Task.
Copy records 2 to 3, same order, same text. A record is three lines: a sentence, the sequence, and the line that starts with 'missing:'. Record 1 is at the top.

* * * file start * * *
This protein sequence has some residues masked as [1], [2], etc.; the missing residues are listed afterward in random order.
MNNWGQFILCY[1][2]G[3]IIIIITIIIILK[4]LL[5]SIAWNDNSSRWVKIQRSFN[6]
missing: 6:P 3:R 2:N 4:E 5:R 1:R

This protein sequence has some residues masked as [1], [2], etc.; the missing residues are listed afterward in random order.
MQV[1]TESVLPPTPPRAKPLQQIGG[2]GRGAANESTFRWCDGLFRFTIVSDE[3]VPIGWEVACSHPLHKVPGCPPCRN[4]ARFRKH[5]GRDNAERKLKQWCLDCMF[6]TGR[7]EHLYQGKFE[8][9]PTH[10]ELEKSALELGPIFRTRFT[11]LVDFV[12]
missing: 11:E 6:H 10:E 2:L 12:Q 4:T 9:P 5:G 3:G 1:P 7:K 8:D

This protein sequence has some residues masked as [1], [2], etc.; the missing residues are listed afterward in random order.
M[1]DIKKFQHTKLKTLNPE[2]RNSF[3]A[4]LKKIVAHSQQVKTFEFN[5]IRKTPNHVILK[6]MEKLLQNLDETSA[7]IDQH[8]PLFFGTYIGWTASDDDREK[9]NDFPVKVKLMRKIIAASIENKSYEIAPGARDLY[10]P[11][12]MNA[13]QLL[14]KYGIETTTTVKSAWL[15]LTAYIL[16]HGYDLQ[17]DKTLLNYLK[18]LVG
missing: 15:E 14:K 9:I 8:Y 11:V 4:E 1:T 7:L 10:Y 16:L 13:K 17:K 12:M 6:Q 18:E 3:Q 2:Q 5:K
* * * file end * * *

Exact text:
This protein sequence has some residues masked as [1], [2], etc.; the missing residues are listed afterward in random order.
MQV[1]TESVLPPTPPRAKPLQQIGG[2]GRGAANESTFRWCDGLFRFTIVSDE[3]VPIGWEVACSHPLHKVPGCPPCRN[4]ARFRKH[5]GRDNAERKLKQWCLDCMF[6]TGR[7]EHLYQGKFE[8][9]PTH[10]ELEKSALELGPIFRTRFT[11]LVDFV[12]
missing: 11:E 6:H 10:E 2:L 12:Q 4:T 9:P 5:G 3:G 1:P 7:K 8:D

This protein sequence has some residues masked as [1], [2], etc.; the missing residues are listed afterward in random order.
M[1]DIKKFQHTKLKTLNPE[2]RNSF[3]A[4]LKKIVAHSQQVKTFEFN[5]IRKTPNHVILK[6]MEKLLQNLDETSA[7]IDQH[8]PLFFGTYIGWTASDDDREK[9]NDFPVKVKLMRKIIAASIENKSYEIAPGARDLY[10]P[11][12]MNA[13]QLL[14]KYGIETTTTVKSAWL[15]LTAYIL[16]HGYDLQ[17]DKTLLNYLK[18]LVG
missing: 15:E 14:K 9:I 8:Y 11:V 4:E 1:T 7:L 10:Y 16:L 13:K 17:K 12:M 6:Q 18:E 3:Q 2:Q 5:K